the crisis of love

There is a true story of a little boy whose sister needed a blood transfusion. The doctor explained that she had the same disease the boy had recovered from two years earlier. Her only chance of recovery was a transfusion from someone who had previously conquered the disease. Since the two children had the same rare blood type, the boy was an ideal donor.

“Would you give your blood to Mary?” the doctor asked.

Johnny hesitated. His lower lip started to tremble. Then he smiled and said, “Sure, for my sister.”

Soon the two children were wheeled into the hospital room. Mary, pale and thin. Johnny, robust and healthy. Neither spoke, but when their eyes met, Johnny grinned.

As the nurse inserted the needle into his arm, Johnny’s smile faded. He watched the blood flow through the tube.

With the ordeal almost over, Johnny’s voice, slightly shaky, broke the silence.

“Doctor, when do I die?”

Only then did the doctor realize why Johnny had hesitated, why his lip had trembled when he agreed to donate his blood. He thought giving his blood to his sister would mean giving up his life. In that brief moment, he had made his great decision. Johnny faced a “crisis of love”. He won the test and experienced love at the deepest level.

David Needham, Close to His Majesty

Real Love and Fidelity

It may be said that fidelity secures itself against unfaithfulness by becoming accustomed not to separate desire from love. For if desire travels swiftly and anywhere, love is slow and difficult; love actually does pledge one for the rest of one’s life, and it exacts nothing less than this pledge in order to disclose its real nature. That is why a man who believes in marriage can no longer believe seriously in ‘love at first sight’, still less in the ‘irresistible’ nature of passion…which is an alibi invoked by the guilty.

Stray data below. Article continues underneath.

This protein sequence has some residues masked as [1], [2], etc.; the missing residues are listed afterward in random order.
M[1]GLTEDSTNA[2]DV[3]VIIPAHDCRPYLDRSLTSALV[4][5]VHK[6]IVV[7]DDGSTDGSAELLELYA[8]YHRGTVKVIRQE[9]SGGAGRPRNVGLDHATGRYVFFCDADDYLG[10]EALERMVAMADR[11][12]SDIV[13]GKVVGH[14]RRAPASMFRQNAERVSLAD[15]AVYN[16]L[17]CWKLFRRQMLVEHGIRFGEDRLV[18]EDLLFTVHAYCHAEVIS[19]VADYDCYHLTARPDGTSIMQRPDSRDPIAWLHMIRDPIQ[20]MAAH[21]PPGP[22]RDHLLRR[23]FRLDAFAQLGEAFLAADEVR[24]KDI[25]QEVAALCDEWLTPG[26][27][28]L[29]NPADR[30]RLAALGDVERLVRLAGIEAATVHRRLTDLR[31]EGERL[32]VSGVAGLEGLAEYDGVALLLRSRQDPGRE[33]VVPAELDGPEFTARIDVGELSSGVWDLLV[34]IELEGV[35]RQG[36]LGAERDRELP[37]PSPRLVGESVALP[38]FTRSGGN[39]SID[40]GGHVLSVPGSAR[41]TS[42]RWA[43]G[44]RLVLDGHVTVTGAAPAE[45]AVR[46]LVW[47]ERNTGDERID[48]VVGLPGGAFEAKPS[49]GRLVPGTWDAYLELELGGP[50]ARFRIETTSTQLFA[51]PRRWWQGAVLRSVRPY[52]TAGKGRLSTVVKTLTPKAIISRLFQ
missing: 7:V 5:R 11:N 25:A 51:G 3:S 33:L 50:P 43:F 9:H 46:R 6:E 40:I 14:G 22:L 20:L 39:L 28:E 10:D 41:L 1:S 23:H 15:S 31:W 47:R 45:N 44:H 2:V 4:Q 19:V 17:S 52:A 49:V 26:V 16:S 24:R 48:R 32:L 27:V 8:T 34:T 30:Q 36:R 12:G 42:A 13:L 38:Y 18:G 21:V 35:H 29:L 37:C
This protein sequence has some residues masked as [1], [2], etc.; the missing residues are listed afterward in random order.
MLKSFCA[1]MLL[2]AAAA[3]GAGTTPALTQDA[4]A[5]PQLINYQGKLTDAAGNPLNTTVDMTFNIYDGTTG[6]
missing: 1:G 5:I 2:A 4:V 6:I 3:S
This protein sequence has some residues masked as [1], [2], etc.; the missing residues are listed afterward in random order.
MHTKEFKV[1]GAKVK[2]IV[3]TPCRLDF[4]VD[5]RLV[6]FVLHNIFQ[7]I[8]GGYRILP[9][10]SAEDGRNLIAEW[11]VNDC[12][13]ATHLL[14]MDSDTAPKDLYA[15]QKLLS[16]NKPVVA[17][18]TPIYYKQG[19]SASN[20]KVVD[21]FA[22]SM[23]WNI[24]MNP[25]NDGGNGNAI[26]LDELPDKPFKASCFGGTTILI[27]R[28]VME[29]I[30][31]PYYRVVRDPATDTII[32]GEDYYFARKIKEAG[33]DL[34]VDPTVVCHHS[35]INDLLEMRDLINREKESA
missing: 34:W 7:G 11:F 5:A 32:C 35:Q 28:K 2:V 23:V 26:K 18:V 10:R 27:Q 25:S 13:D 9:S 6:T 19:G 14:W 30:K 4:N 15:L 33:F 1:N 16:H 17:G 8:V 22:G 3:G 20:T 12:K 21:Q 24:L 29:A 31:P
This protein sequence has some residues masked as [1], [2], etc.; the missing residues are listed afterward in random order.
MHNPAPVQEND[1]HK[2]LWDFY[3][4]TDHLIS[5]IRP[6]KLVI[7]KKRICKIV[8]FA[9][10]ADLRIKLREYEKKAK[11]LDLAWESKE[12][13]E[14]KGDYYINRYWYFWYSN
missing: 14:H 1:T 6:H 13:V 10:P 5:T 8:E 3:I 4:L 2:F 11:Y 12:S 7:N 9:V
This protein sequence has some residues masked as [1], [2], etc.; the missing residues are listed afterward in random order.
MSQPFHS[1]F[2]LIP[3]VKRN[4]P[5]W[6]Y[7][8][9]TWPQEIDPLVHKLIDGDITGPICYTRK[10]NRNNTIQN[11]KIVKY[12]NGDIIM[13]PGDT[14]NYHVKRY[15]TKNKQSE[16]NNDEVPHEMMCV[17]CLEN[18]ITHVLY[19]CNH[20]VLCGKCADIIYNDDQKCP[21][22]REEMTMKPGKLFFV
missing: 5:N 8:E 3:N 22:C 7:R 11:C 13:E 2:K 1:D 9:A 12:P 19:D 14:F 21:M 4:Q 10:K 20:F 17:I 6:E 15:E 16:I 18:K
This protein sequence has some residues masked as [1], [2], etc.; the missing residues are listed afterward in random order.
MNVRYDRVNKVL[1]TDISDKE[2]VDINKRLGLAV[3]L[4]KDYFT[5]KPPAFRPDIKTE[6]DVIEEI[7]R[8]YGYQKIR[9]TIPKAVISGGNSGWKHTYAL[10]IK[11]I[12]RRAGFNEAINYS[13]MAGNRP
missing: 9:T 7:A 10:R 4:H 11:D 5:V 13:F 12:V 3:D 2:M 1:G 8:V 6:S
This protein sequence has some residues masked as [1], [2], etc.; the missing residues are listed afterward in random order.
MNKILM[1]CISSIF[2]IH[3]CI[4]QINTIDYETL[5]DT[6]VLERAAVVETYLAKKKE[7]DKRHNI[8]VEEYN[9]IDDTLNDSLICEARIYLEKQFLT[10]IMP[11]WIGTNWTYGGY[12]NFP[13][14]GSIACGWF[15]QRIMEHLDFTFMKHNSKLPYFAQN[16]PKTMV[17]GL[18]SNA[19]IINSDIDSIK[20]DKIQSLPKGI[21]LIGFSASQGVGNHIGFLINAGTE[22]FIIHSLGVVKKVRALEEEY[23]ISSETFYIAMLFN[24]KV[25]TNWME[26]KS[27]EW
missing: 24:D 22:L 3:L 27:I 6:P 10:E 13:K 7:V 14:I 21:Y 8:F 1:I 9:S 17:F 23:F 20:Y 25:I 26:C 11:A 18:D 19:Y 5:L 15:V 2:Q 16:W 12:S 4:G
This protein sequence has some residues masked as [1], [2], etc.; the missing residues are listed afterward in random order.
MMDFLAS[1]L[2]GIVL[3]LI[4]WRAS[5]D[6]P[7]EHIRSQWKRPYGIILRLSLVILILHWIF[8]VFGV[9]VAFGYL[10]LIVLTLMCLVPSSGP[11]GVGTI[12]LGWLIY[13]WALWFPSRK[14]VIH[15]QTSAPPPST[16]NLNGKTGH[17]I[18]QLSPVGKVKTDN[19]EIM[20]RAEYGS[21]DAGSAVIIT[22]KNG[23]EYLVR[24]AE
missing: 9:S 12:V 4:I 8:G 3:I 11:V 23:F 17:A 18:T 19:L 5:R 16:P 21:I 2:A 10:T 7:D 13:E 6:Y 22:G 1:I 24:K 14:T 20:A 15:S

Denis de Rougemont, Love in the Western World 

The Danger of Love

To love at all is to be vulnerable. Love anything, and your heart will certainly be wrung and possibly be broken. If you want to make sure of keeping it intact, you must give your heart to no one, not even an animal. Wrap it carefully round with hobbies and little luxuries; avoid all entanglements; lock it up safe in the casket or coffin of your selfishness...The only place outside Heaven where you can be perfectly safe from all the dangers and perturbations of love is Hell.  

CS Lewis, The Four Loves

A one-way ticket to a toxic relationship

Many people are addicted to the ups and downs of romantic love. They are in it for the feels, so to speak. And when the feels run out, so do they. Many people get into a relationship as a way to compensate for something they lack or hate within themselves. This is a one-way ticket to a toxic relationship because it makes your love conditional — you will love your partner as long as they help you feel better about yourself. You will give to them as long as they give to you. You will make them happy as long as they make you happy.  This conditionality prevents any true, deep-level intimacy from emerging and chains the relationship to the bucking throes of each person’s internal dramas.

Mark Manson

Addicted to Love

Breaking up is hard to do. Literally. A brain study out of Rutgers shows getting over romantic rejection is similar to kicking an addiction. One of the study authors says, "When you've been rejected in love, you have lost life's greatest prize, which is a mating partner." Researchers examined the brains of more than dozen volunteers who had each recently been dumped but still loved the person who had rejected them. It turned out reminders of the beloved activated brain regions in the lover associated with addiction to cocaine and cigarettes. These same areas affect emotional control, rewards, addiction cravings, a sense of attachment, pain and distress. This brain system becomes activated in an attempt to win the person's affections again, according to the researchers. Details are in the July 2010 issue of the Journal of Neurophysiology.

Perhaps the lesson here is that it's important to become addicted to someone who is good for you.

Stephen Goforth

The Paradox of Emotions

“A desire (or emotion) is turned not to itself but to its object. Not only that, but it owes all its character to its object.. It is the object which makes the desire harsh or sweet, coarse or choice, ‘high’ or ‘low.’ It is the object that makes the desire itself desirable or hateful.”

Those words were penned by CS Lewis.

In other words, if you want to love your wife then concentrate--not on love--but on her.

If you wish more faith in God, do not concentrate on faith. Focus on God.

Stephen Goforth

and THIS is love